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Russia plans to deliver another batch of S-400 systems to Turkey — Kremlin spokesman

Dmitry Peskov said that this kind of cooperation between Russia and Turkey should not be a threat for any country, especially for Greece, because the system is not offensive, it is defensive

ATHENS, December 9. /TASS/. Russia plans to deliver another batch of S-400 missile systems to Turkey, Kremlin Spokesman Dmitry Peskov said in an interview (in English) with Greek television channel ANT1.

When asked whether Russia plans to provide another batch of S-400 system to Turkey, Peskov said, "We have certain understanding with our Turkish partners, and we hope so. We hope so, yes."

The television anchor asked Peskov what Moscow’s specific interest was in providing Turkey with S-400 missile systems despite the US sanctions.

"We all know that the United States likes to play this game of sanctions, although we know an understanding they [have] never reached their goals. They have never managed to make a single country change their point of view. But our policy is to be open for cooperation with various countries, especially our partners. This kind of cooperation between Russia and Turkey should not be a threat for any country, especially for Greece, because the system is not offensive, it is defensive. 100% defensive," he assured.

Peskov was interviewed by the television channel in the run-up to Russian President Vladimir Putin’s meeting with Greek Prime Minister Kyriakos Mitsotakis in Sochi. First, the broadcaster had given a brief summary of the interview, and on Wednesday night, it aired first excerpts in its prime time newscast. The full interview will be aired in the Special Report program on Friday night.

S-400 deliveries to Turkey

Moscow and Ankara inked a deal in 2017 on the delivery of the Russian-made S-400 air defense system to Turkey, thereby making it the first NATO member to purchase this air defense missile system from Russia.

Ankara’s decision to purchase the Russian-made system infuriated the United States and NATO. So far, Washington has not abandoned its efforts to make Turkey give up the Russian air defense system.

Turkey has not caved to US pressure and said that it would keep the S-400 system. Washington has responded by excluding Ankara from the US program of developing the fifth-generation F-35 fighter-bomber.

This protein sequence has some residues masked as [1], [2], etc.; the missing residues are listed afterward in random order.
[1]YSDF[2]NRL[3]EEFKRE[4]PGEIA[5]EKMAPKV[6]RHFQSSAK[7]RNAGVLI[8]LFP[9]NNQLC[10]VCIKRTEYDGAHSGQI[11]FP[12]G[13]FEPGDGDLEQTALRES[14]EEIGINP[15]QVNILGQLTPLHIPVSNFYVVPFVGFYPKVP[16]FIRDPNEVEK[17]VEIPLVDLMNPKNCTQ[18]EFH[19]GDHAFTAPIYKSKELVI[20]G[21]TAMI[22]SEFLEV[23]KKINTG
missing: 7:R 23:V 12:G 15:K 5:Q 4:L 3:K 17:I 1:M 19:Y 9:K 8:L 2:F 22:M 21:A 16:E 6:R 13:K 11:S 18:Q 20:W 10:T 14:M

Turkish President Erdogan vowed in October 2020 that Ankara was not going to give up the S-400 system, despite Washington’s pressure.

The United States had been threatening Turkey with unilateral sanctions for some time already over the purchase of the S-400 air defense system but was in no hurry to take these steps out of fear of further worsening relations with a major NATO ally, while Ankara warned it would not leave the imposition of these restrictions unanswered. Washington imposed its unilateral sanctions on Ankara in December 2020.

In July 2021, Alexander Mikheyev, CEO of Russia’s state arms seller Rosoboronexport (part of the state tech corporation Rostec), told reporters at the MAKS-2021 air show that Rosoboronexport would develop a project to deliver an additional batch of the S-400 surface-to-air missile systems to Turkey in the coming months. According to Mikheyev, the project is expected to be finished in the coming months. He pointed out at that time that "final consultations are underway, a financial model has been put together, as well as a program for technical cooperation on the project."

Russia’s S-400 ‘Triumf’ (NATO reporting name: SA-21 Growler) is the latest long-and medium-range surface-to-air missile system that went into service in 2007. It is designed to destroy aircraft, cruise and ballistic missiles, and can also be used against ground installations. The S-400 can engage targets at a distance of up to 400 km and at an altitude of up to 30 km under intensive enemy fire and jamming.